The Ottawa Journal from Ottawa,  on August 22, 1964 · Page 18
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The Ottawa Journal from Ottawa, · Page 18

Ottawa, Canada
Issue Date:
Saturday, August 22, 1964
Page 18
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Page 18 article text (OCR)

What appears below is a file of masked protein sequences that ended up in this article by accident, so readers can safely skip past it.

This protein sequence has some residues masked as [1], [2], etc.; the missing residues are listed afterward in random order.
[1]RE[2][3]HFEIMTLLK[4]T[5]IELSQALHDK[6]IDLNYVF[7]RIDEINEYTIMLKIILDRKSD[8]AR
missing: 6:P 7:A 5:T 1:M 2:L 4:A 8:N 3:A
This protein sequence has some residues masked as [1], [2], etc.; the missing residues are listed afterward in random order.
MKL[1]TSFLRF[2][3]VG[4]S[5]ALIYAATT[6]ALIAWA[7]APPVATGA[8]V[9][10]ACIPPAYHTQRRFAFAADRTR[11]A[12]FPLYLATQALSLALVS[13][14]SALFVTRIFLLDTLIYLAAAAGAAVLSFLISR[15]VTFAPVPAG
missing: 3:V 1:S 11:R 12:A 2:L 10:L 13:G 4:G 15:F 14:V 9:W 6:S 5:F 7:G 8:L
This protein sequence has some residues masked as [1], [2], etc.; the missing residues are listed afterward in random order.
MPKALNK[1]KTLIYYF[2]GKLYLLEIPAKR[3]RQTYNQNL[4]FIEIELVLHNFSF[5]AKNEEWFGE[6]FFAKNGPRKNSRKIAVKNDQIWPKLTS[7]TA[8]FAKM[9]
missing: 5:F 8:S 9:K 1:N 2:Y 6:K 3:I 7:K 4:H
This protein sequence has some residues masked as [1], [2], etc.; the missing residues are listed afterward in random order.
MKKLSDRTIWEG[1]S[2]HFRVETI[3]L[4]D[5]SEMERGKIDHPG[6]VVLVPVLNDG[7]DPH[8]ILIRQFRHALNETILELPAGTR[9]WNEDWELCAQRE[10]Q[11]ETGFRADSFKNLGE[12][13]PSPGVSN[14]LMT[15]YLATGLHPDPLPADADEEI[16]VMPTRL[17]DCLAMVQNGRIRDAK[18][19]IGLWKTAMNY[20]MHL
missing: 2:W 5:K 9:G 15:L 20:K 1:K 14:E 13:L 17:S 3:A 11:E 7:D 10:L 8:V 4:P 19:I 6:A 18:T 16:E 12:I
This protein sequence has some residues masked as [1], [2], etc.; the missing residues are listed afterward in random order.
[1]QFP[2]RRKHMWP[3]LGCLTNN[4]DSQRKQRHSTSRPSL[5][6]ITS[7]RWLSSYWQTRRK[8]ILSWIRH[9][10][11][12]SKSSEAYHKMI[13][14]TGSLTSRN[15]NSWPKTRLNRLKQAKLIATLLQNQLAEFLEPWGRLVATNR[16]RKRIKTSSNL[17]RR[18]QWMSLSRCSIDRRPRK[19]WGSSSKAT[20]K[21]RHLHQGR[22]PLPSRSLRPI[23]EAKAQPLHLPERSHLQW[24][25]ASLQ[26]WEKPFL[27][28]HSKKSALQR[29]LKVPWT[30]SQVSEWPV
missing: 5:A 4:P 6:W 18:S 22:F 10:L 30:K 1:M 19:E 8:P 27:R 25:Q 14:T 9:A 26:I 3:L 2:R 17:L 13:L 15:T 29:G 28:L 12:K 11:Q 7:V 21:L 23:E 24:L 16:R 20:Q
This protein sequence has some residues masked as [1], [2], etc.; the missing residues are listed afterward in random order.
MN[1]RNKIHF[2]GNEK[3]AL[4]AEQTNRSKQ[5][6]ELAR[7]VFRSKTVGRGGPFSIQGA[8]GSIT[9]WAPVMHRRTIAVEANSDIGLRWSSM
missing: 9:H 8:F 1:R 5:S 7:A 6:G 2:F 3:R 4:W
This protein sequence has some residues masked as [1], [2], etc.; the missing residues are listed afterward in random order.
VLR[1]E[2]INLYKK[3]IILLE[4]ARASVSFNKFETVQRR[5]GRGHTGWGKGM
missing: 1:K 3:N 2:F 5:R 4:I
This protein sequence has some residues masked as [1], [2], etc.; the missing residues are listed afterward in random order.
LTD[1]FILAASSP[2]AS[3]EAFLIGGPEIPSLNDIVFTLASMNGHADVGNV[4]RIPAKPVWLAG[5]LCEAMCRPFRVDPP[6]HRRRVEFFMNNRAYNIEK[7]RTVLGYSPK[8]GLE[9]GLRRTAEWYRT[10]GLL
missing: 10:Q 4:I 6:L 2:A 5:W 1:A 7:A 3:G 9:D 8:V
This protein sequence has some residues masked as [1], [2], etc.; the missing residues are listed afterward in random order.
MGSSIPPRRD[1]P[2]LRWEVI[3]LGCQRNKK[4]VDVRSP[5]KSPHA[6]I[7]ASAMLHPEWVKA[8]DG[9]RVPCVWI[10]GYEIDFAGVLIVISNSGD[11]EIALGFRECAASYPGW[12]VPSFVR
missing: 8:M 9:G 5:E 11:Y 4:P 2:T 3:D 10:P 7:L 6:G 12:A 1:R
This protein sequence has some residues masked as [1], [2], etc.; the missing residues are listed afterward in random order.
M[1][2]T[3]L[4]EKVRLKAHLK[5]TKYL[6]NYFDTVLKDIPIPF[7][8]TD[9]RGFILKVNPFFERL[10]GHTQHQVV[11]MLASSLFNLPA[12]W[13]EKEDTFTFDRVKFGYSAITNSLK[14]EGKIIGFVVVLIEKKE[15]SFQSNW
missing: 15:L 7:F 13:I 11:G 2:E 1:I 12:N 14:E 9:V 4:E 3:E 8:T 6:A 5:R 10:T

tion' history., ' up 16 THE OTTAWA JOURNAL SATURDAY. AUOUST 2- 1964 1111:11 n SSill X proud regiment, the Princes Patricia's Cn-. dian Light Infantry, is welcomed back to Ottawa after . serving four and one-half years in France during the First World War. This year the Regiment is celebrat PRINCESS PAT'S Famed Ottawa Reg i ment Marks 50th Anniversary By CORDON EASTWOOD of The Journal Canada's crack regiment That's what they called the Princess Patricia's Canadian Light Infantry SO years ago. It was Stting tribute to the 900 men who volunteered for service with this fine regiment during the First World War. The, 50th anniversary of the Regiment receiving its colors from Princess Patricia is to- OTOUtYW ir Little Leaguer h.f ? ' .ft ,-.i'"-.v ,'. f From Funeral ToFii - MASSAPEQUA. NX (AP) A grieving 14-year-old boy sped from his father's funeral to an "airplane for Kentucky Friday with hopes -of more than fulfilling his father's final j wish. Yooig Richard Szal wants ' to pitch his baseball team to final victor in the senior- little league world series at LouisviHe. Richard already has carried out his dying father's request On the mound Thursday night, the youngster burled: -thejiassapequa all-stars to a' 4-t victory over defending champions from Monterrey, . ; Mexico. . t Richard ' father. Ludwlg. 43, pitching coach for the ' team, died here Tuesday after -' heart attack suffered while practising with the players. BOY BEATEN UP Maintained Belief Despite Torture ' KITCHENER (CP) - Eli Hochitetler Is a young man who knows what it means to maintain a belief even under torture. ' Th 11-year-old Menaonit cot-' lag student quietly told delegates to th Mennonit youth convention here Thursday bow he was arrested. Jailed, and then tortured by gang of pris- - oners because be believes that Negroes and whites ar equal. Eli said he attempted to at- tend an ice show ta Jackson, Miss, la th company of a Ne gro student Both were arrested for causing breach of the peace after aa usher refused to ' show them to their seats in the whit section. They were in JaH three days before bail was ., ranged. ; 1 J - "We were segregated even in Jail." be said. "I was taken to a room and questioned for about -two tours. I was asked If 1 were Communist and If I . want my sister to marry a Ne-jgro. Ail that sort of stuff. '' , "I was finally given a sort ' of trial and fined $5M and. given ' .six months. Then I was take to the county Jail. - ' 'The guards told the other v prisoners what I was in JaH for.' be said. "I was what they called a 'Nigger-torer"" ; Ell told how that night about sight prisoners entered his cell and said they- were going to teach aim that hi kind weren't welcome ea th South. H was : beaten twice by different prkv CENSUI CAM WASHINGTON From KM M M tbt population of th U.S. increased from I.MtJU to 7M44.S71, a gain of I.U4.I cent, the greatest ia th na n .'iin NCESS PAT'S FIRS! IN WAR On Aug. 23. 1914, some 10, 000 onlookers turned up at Lansdowne Park at the first church parade of the Regiment. - The Governor General, the Duke of Connaught and Prime Minister Sir Robert Borden were on hand for the ceremony: - Princess Patricia was report ed as saying she hoped the colors would be associated with what she felt would be a distinguished corps. And so they As the boy knelt over him, trying to help, the father called to team manager Jot Quinn: "No matter' what happens to me, Richard has got M pitch Thursday night" - , As Richard prepared to take the field for the gam with Monterrey, tie " said of his father:'"'' ,'" "Before he died, he said to win. That's what I'm going to dowin." .He 1 Richard then hurried home (or his father's funeral. Friday night the Maesa-peqva team defeated Des Moines,- lows, Mto gain today's (Saturday) final against Brenham. Tex. Young Richard played in the outfield Friday but hoped to start oa the mound in today's game. Rev. Edgar Metzler of the Mennonite central committee In Akron, Pa., told delegates there Is much Mennonites can do to help the Negro ta his fight for Justice., . .. . "It Is time white Christians started . moving into sH Negro neighborhoods a sort of block busting ia reverse," he said, . 3 DAYS ONLY! Mott, TuW Wed. , , ; Service Station Specials taricatioa-' , . . . - - -.- e Complete ttndwcarrlste fabrication Check: TranavnlatkHl and differential, mufflsr system and shevk absorbers. brsM ' liuid and stearin baa, battery, tea bell and radiator QQ-t ' kosee. 3Y rratit Wheel Bewtn Retwck -- - '''r., : Ckeck brake nntas. erkeel beartnae aa seals. - ' . Repack beta front wheal beerlnaa Caaadl Oars Brake AdjMtiaeat Adtost all wheal and sinsreanei hrakea o Add brake rrald . : If required Check brake Unlnas and muter QQ V eyllwSar ,0 Canadian ears ...-w....,-....,. Off Wheel Balance : ?' .-" Includes nlftia and labor, par wheal Wheel Altgnrnent Check -. -.i ror laeea or worn tram end , e Cheek easier, and toe-in Canadian ears waeei Aasasseas m.WW . .. Service Station Hoar. 1 : ' s ii-lv ifeSdl PI WELCOMED HOME ing the 50th anniversary of its formation In the Capital. A reunion of former and serving members will be held in Ottawa Sept 25-26. 'The route from Lansdowne Park to Central Sutton was lined on either side with solid walls of humanity as the Regiment left Ottaws Aug. 28, 1014. The PPCLTs srrived In Franc Dee. 21 th first Canadian Regiment to enter the war. . it was after four and one-half years of war . that Canada's crack regiment returned to the Capital where it was born. An estimated 30,000 people welcomed them home. . . And flow 50 years later they ar being remembered again. FIRST CELEBRATION , It first of a series of cele bration was held at Fori Mc- Leod, Germany, where the 1st Battalion is stationed. Aug. 8 and 10, coinciding whh th date of th charter establishing the Kegimens. - -v The second will be held at the Regiment's home station at Edmonton on Sept 18-20 and th third at Winnipeg Sept 22- 23 where It was for some time stationed. ' f - Th fourth and last will b Sept 35-26 . at Ottawa, th Regiment's ' . birthplace, with special ceremonies on Parliament Hill and at th War Memorial. There will be reunion of former end present serving member of th PPCLTs m East- era Canada, Hank 's Handler; Dies in Garden NEW' YORK (UPI) Max Handler, 17. advisor to light-heavyweight Henry Hank of Detroit, died Friday night ki Madison Square Garden because of a heart attack during th fight In which) veteran Hank Unexpectedly held young Johny Persot to It-round draw. Handler, owner of the National OK and Coal Company at Detroit, suffered a mild seizure in the second round. He walked out to th Garden office la th lobby and died there before th fight ended. He was taken Jo nearby St Clare's hospital but could not be revived. Coincidentalry. Hank, who Is now his owa manager, suffered the loss of manager Scotty Baxter by death from another ailment six months ago. 99 99f Nalre - 7J am to ' ' - jw1 I) - i WILLIAM TAYLOR . Man Missing rrumnume For Week William Taylor. 64. hat been missing from his home, 60 Aylmer Ave., since last Friday, relatives reported Friday. Mr. Taylor, an employe of Canadian National Railways for the oast 40 years, is a plumber at Union Station. When last seen be was wearing a grey cardigan, khaki trousers, glasses with dark brown rims and work boots.' , . I - . . He is described as being five feet. 10 Inches, 150 pounds with hazel, eyes and grey hair Anyone knowing the where abouts of this man is asked to contact Ottawa Police at 232- 3711. . i BREAKS RELATIONS LA PAZ (AP) Bolivia broke diplomatic relations with Cuba Friday night The break left only two countries In Latin America Mexico and 'Uru guay still maintaining relations ith Premier Fidel Castro's government T RAP DTFIO W A Hi ' AN E3l : IVJ 0 D E I5,N THE DEST OF BOTH ARE HAPPILY BLENDED AT THE ALL-ELECTRIC Frag Elactrk . riaaieiVM nrewi A-. -yeo ' eaalesa caat ereTtded then mf feeaa. vea Jwt nsaaeleM ateetrk) tare 'YOU want, to tke tleaaeet. , aeatlBS aysteas Waat'l Mara era ' I ' u aetrer e dry.-. .... AlMnclusivg aifeit , AUraeUee reatal eaveri tasVUaM ) laaUec aarrtea .' . . lewa eaaiuas i iav 'ry.rr. anew aheralUas . . srke eellreuea . . t r aarklaa. . i ; AlUiwctric KHchtns - ,,' vf De-taxe ailaarH elect rv SX ' . . aaees , . . saacHms, aataral wee if -J Mtrbn aebniata uiimum sf ietrtaaf aoueu. OPENING SPECIAL ONLY '3 noiiTiis; 1 RENT FREE Official Auschwitz List Most Horrible Document By JOSEPH MaeSWEEN FRANKFURT (CP) Prosecutor Joachim Kuegler, 18, is author of the "most horrible book ever written the story of Ausohwitx. His 700-pagt volume is the legal charge-sheet against 21 men on trial hers, as officials and guards at Auscbwits, the Indescribable Nail death camp that exterminated millions of Jews, Poles, Russians and Gypsies. i The young prosecutor takes a flat, unsensatlonal approach to his Job "sensation is a by' product" but he spoke with grim finality when he gave this analysis to a Canadian reporter: , 7 "History his many examples of slaughters and atrocities, but for me two things emerge about Auschwitz.. v . "Auschwitz was a death factory with Vt the sams Urn a successful attempt to make-use of the victims' belongings rings, watches, silk and wool len underwear, gold teeth, wom en's hair, anything. This was new. ''the second thing is that from studying the personal files of the men who worked at Auschwitz their religious, family and persons! back-trorad I'm convinced they reirtsented a cross-section of the German population at the time. And not one of them re belled." . CAN'T EXPLAIN Whv did they do it? "I don't know." said Kuegler with a hewless gesture. "I m onlv a lawyer." Th case, which began last Dec 2 and is expected to run until early, next year.. Is the bissest in a new wave of war- crime trials now being beard in West Germany. Its significance is creat " Unlike the post war Nuern berg trials, where Allied Judges tried Germans for, war crimes under international law, the German prosecutors accuse She defendants of violations of Ger man criminal law ranging from murder to assault and battery. Wide newspaper' coverage has caused spasms of shock among Germans, and some of . ine older generation are said to- believe th exercise is pointless nearly 21 years alter the war. But Kuegler draws satisfaction from the impact on young peo- nto. ' ' ' .- ' "They are asking a lot of Questions questions that have an answers." b said.- " i Th harlag before three Judges and a Jury has bee moved from thaFraakfart courthouse to a more specious public hall, whose gallery is "sold out for months." Teachers and veuth club leaders bring young folk to listen. REACT WITH SILENCE Apart from gas - chamber stories they bear how babies' brains wer dashed out against walla and how rats scurried over starving children so emaciated they were branded on the leg because ' their arms EXTRA HMtlnf heatlas srtrea limn n naeetal la every . Blectrle heaUne aleteat, sain erer vnm ';::;i; StrvkH "' reienred ales-la It . eenei Furnishtd '. : . . f were too ehin to take th Imprint. I There are some faintings among spectators but "norror is usually expressed by dead silence," Kuegler said. Hear ings are neid tnree eays a week and it was an off day when a group of Commonwealth reporters visited the court.' A separate case, involving two henchmen of Adolf Eichmann, was being tried. The Auschwitz accused, a routine-looking group, ranged' from Boger, she dreaded bead of the --camp's political section. to former guards. Each could pass for an ordinary burgher, or citizen did Just that, in fact, for many years. Many sought to put blame on the dead Eichmann, who -tried to Implement the "final solution" of the Jewish problem. Apart from one defendant who killed a pedestrian while drunk-driving, the accused apparently have lived within the law since the war, sometimes under assumed names Kuegler estimates about 2t Auschwitz big fish" are still free. Why has retribution waited so long?. Kuegler indicated the West German authorities have been slow "this sounds like an ac cusation and In a way It Is" but there were difficulties. DOCTOR IN GHANA For on thing, Auschwitz was In Poland, behind the Iron Cur tain. .Several wanted men took refuge on the South American chessboard. Eichmann was grabbed by Israeli agents but Dr. Joseph Mengele. Ausch witz doctor. Is still there. An other doctor, Schumann, is safely ensconced In Ghana as President Nkrumah's personal physician. After the war th Allies, as suming the jnaia responsibility for dealing with war criminals. sentenced about 3.000 persons. The Russians sentenced an es timated 10.00. German courts, limited until IsH to dealing with war and racial offences, against fellow-Germans and stateless persons. sentenced a total of 1,443 until th end of law.-.' V An Important development came In 1954 when,, with legal activity dragg'ng, thou sands of German prisoners, in-' eluding war criminals and witnesses, were released by the Soviet Union.1 New trials brought out horror similar to those now being recounted at Frankfurt 1 .'- .- Ordinary Germans had suspected that Allied t r I b a a a I s war tinged with vengeance but now their own court were proving that tor instance, the SS Elite Guard was a sort of Murder Incorporated:"' ' - v, r'-HAS IM WITNESSES Another significant v a t cam ia 1154 when legal authorities of West Germany's II states formed at Ludwigsburg a central agency to deal with foreign countries and clear away tangles among themselves. The agency has opened nearly 700 preliminary Inquiries and J , , ' f 1 -J TRIPLE TREAT! Tout Fminm will "approve th appearance approve the eoatfort Yotm EB pHTStCIAH I" (mj.) m appro?) th optical excellence ei your SttUacraft Wiien-etyleJ GEO. O. TOVN HOUSE COMiYlUNITY SPECIAL FEATURES 1 FUUY DECORATED! Ladies aotK on advance not ice th Is fally decorated to vour SEPARATE POWDER ROOMS: Attractive 2-plec powder room with : vanity oa asam toor f each bom.; !. ' . t ? i .. N ' - '. COLOURED CERAMIC 4-PIECE ! BATHROOMS: Each has a vanity . and enlaur rfl-ardlnateel flxrurea. FULL SPACIOUS BASEMENT:' i Eleetrie beatiac has a furnace or V tual tanlra Models art opn for your DAILY: 9 1.111. to 9 p m. handed over 480 cases to prose cutors. It was in this way that4v nuegier a no nit co-prosecutor, Fritz Vogel. also 18, came into the picture at Frankfurt, once the home of Germany's biggest Jewish community. "We investigated 1.500 people," said Kuegler, who began th Job In li. "Many Ausch witz victims were nroaen pnys-ically and mentally. They forget, or they imagine things. We have 150 witnesses now.". Much has been said about the Communist countries refusing to divulge information to West Germany, but Kuegler said that recently Russia, Poland and East Germany have given documents and co-operation "with out trying to make political capital perhaps it is symbolic." Some 800 cases now are pend- Int. and Kuegler said this rep resents a determination among responsible Germans to facs up to and root out the evils of the past. " LARGEST LAKE EDINBURGH - Loch Lomond, called the most beautiful as wail ar- one of Scotland's largest, extends to 21 miles at th .point of greatest width. Located on Woodrooffe Avenue - at MAJESTIC ' (One mile south o( Baseline Road) ' ''v.N' nt.- j' -rv : PHONE 825-3133 iii " i i r sir iii in'. ' i lii i -I I 'i '! ii f 7..:;;.:;:;:v:i; HON. H. t BIRD. 72. Fri day was .- appointed Chief- i Justice of British Columbia, succeeding the late Chief Justice Sherwood Lett BOYCOTT AIRLINE JAKARTA (Reuters) -"Indonesian workers have staged an indefinite boycott , against Pan American Airways, airline officials said her Friday. Thffy said they had received notification from the union that the boycott was in protest against-th recent Joint communique issued by President Johnson and Malaysian Prim Minister ' Tunku Abdul Rahman, tat which ' Johnson expressed support lor1' Malaysia. gli NELMS LARGE ENCLOSED PRIVATE PATIOS mm sees I . , " ' ; PRESCRIPTION OPTICIAN , . - ....... .j ' ; ... ; . . . k ' k.r . V Sparks St 224-1112 1U Metcalfe St 2J2-7476 tor Att By Troubles Always Consult four Doctor FENCED-IN YARDS yANDY SHOPPtNO,. CHURCHES AND V.'.-' BOTH SCHOOLS ' ' ; PLANNED UCHTTNG r - EXTRA SAFETY AND BEAUTY, CONVENIENCE INDOORS AND OUT '' . .';.? VVi--' '' i'v-i..' :i: pleas mterlor personal .. . - inspection: ! Dals 'AT, y( PRIVATE -' itif. .p 't ' ' . -4 FOR 4xJ ' ' fV;' - r.iscDcnald TO ..' - Ccnstmctic Lir.itcd at 1 . - , ' t . - J- -i - ' ': . : 'i A 6'. - V -J